Last week in my review of Trojan, the first episode of Red Dwarf X, that the series opener felt true to the series roots, but did not feel particularly ambitious. The second episode in the series, Fathers and Suns, keeps the authentic Red Dwarf feeling but couples it with a much tighter, riskier plot. It’s a gamble that really works.
The episode is a little busy, with three running plots that don’t come together until the end. The main thread of the episode deals with Lister’s parenting skills. Back in series 7 we learn that Lister is, through a quirk of time travel, his own father. It wasn’t a particularly good episode at the time, coming during an awkward phase for the series, and so the humour wasn’t really explored in full. In Fathers and Suns, we see Lister reacting to the realisation that he hasn’t been the best dad to himself.
At the same time, Kryten and Rimmer attempt to make up for Holly’s loss by installing a new ship computer. Once she is up and running, Pree gets straight to work by predicting her orders before they’ve been given. She does this by syncing her behaviour patterns to the senior officer onboard, Rimmer. This is a great set up that ranks among the show’s best, though it does feel a little drawn from earlier episodes like Queeg and Cassandra. Still, the final episode is very original and great fun.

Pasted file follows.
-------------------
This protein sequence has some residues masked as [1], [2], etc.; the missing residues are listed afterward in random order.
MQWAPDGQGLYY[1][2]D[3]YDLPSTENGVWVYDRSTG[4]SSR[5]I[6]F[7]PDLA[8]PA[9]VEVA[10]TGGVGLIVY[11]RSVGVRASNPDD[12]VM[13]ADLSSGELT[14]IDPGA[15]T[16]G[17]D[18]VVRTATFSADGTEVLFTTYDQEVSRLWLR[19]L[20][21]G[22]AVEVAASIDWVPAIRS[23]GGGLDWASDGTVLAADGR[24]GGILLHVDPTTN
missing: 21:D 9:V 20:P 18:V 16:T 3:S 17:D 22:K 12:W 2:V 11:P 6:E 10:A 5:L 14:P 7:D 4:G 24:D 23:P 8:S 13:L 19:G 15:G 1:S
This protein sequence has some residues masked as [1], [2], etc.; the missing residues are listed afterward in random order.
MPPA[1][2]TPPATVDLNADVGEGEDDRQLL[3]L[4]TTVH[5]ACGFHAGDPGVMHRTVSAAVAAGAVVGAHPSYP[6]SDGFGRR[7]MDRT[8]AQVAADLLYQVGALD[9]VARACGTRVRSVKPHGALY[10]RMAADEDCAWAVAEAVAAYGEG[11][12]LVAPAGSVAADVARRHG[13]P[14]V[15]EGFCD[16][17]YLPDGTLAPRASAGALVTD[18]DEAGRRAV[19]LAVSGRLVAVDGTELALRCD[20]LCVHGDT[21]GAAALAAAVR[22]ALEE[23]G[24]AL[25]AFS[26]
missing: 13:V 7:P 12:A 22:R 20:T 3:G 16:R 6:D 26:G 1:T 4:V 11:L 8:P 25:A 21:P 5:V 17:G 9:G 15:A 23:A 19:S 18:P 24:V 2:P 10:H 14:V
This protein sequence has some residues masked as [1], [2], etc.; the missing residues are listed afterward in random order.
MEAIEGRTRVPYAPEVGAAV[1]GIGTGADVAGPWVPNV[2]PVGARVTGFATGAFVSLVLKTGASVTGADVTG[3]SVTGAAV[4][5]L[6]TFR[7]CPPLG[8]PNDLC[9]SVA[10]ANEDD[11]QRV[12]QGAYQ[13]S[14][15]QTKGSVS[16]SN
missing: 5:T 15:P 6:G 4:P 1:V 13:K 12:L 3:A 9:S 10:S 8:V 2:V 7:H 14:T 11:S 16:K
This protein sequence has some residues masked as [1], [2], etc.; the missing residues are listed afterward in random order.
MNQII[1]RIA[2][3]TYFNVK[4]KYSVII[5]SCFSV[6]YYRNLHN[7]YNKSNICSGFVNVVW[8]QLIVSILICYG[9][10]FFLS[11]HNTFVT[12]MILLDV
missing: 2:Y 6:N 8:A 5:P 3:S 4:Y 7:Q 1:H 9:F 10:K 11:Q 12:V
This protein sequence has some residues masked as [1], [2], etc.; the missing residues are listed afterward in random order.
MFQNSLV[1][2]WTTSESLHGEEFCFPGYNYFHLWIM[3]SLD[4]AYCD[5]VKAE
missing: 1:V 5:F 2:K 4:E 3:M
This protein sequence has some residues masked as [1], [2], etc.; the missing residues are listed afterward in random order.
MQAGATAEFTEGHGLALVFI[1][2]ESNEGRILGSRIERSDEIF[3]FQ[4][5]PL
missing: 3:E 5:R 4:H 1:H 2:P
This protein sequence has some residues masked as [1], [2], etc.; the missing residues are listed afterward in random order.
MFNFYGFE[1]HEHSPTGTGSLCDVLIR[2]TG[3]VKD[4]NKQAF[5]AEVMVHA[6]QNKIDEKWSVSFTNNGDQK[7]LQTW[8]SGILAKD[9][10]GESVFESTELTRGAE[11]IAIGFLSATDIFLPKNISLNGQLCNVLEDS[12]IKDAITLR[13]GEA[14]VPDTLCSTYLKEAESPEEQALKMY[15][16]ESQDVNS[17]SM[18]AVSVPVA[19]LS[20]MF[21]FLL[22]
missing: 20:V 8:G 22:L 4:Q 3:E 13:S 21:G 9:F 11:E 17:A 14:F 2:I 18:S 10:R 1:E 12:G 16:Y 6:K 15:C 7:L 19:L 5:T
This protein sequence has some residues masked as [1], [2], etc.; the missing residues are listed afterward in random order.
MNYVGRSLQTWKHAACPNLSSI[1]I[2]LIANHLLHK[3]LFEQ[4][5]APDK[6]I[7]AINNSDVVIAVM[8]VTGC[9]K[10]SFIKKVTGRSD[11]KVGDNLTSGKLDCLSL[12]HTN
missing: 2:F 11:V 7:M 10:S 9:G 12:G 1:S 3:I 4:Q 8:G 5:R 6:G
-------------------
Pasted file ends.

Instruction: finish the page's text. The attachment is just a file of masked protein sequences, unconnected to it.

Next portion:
Finally, there is a running plot about Chinese Whispers that I won’t spoil here, but really ties the whole episode together very nicely.
The jokes find their mark more often this week too. Though, the biggest laughs still come from only a couple of very well written sequences. The highlight of Fathers and Suns is a brilliant sequence in which Lister attempts to give himself some fatherly advice, but just about all of Pree’s dialogue is good for a chuckle.
All in all, this is a very fine episode of Red Dwarf. The new series still feels a little awkward in places. The delivery could be tighter and a few of the longer jokes feel like they’re forced to run for a few punchlines past their best, but on average it’s 30 pretty solid minutes. The script is a lot tighter than last weeks, and the plot never feels rushed or choppy. Instead we have three different scenarios that play out almost independently, with each being thoroughly mined for the best jokes, before they all reunite for a very nice climax at the end. Minor quibbles aside, this episode really feels like it could stand alongside some of the best of the past and if the series keeps up this pace then it will probably be the best since Series 6 when Rob Grant left the show.